Vision care benefits' risks include: national consistency of coverage; the absence of a national form and process to register providers; the limited measures of Program's performance; risks related to maintaining the evidence-base for the benefit area given the evolving scope of practice of vision care professionals; evolving availability of vision care products via on-line providers; and changing industry standards for prescription duration.
Mental health benefits risks include: national consistency of coverage; limited measures of program performance; regional variations in the application of provider registration policy; lack of detailed policy documentation to support policy coverage decision-making for crisis counselling; lack of ability to conduct post-treatment follow-up with clients; the 'sunsetting' of the funding for the Indian Residential School Program (anticipated impact on NIHB mental health); the evolving scope of practice of mental health care professionals and the evolving industry practices to include emerging technologies like telehealth.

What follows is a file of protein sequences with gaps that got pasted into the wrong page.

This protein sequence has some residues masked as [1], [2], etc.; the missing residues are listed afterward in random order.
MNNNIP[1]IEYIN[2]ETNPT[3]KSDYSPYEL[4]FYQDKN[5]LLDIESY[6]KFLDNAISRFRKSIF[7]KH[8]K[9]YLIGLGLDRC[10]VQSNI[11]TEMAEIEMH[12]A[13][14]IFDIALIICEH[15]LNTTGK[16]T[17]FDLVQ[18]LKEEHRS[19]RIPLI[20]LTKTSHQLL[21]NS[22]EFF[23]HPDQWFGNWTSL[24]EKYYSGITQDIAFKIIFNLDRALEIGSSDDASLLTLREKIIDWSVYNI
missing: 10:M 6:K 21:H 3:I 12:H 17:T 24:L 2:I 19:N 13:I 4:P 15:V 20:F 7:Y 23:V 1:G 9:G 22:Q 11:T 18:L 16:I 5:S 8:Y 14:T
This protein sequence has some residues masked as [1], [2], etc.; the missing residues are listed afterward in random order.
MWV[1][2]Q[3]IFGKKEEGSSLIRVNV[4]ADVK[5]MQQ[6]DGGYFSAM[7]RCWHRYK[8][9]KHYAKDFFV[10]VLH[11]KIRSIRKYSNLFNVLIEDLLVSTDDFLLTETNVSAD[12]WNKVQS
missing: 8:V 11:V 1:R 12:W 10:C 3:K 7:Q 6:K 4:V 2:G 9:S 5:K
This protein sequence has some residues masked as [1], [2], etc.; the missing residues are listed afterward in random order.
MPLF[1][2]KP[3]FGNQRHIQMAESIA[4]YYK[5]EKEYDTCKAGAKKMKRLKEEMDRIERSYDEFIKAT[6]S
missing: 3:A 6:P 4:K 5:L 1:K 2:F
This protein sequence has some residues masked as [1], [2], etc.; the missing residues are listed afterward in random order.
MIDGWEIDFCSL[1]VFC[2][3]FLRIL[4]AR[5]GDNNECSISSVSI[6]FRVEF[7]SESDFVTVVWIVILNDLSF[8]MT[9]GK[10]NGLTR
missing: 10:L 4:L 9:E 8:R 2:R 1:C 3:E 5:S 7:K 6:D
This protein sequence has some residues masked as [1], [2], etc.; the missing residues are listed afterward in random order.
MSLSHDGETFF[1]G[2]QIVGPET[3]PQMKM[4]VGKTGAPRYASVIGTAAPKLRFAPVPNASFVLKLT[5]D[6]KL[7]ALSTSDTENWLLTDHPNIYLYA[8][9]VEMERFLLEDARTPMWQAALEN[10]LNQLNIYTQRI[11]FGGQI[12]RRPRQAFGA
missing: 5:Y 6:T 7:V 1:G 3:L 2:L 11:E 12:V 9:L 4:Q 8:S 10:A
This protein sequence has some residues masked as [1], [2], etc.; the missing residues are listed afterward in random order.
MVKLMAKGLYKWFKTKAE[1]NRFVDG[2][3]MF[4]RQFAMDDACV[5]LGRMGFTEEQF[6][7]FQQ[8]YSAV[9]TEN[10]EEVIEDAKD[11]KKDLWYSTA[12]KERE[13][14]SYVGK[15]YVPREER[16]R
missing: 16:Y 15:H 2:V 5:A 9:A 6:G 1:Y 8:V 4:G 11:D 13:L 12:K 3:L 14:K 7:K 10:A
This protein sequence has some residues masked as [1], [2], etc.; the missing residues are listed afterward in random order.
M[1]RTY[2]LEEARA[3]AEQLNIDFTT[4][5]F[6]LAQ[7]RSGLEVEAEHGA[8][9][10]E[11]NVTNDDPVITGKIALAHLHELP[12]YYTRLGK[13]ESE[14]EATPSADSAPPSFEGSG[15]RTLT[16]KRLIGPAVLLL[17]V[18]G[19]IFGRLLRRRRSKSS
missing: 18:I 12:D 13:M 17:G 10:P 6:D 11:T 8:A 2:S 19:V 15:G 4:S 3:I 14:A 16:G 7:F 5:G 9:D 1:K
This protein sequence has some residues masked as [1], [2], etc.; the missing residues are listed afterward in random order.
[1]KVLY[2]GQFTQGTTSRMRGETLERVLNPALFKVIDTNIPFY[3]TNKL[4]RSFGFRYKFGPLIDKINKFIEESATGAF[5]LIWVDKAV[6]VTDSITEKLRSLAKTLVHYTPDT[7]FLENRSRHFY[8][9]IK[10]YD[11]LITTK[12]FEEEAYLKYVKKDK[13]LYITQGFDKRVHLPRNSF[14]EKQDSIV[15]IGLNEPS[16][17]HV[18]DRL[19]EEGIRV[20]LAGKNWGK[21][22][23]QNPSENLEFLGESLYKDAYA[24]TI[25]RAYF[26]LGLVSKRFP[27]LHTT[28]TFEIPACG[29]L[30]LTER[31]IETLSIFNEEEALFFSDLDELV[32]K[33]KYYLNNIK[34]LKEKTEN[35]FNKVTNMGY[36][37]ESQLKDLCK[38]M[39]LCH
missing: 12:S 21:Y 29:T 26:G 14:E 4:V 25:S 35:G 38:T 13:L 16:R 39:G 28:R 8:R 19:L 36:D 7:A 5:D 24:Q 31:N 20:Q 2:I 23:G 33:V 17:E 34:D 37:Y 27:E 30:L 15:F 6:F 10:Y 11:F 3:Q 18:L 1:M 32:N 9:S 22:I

In conclusion, risks related to managing and administering the benefits are identified, assessed and have mitigating strategies.
3. Internal controls
3.1 Claims processing
Audit criterion: There is an effective suite of management controls for claims related to medical supplies and equipment, vision care and mental health benefits.
Medical Supplies and Equipment Suite of Controls
- Contract Governance
- Program and System Controls - including provider registration process and prior approval process
- HICPS claims payment structure
- Pre-payment account verification process - including Next day claim verification
- Post-payment account verification and monitoring
- Provider Audit Program
Medical Supplies and Equipment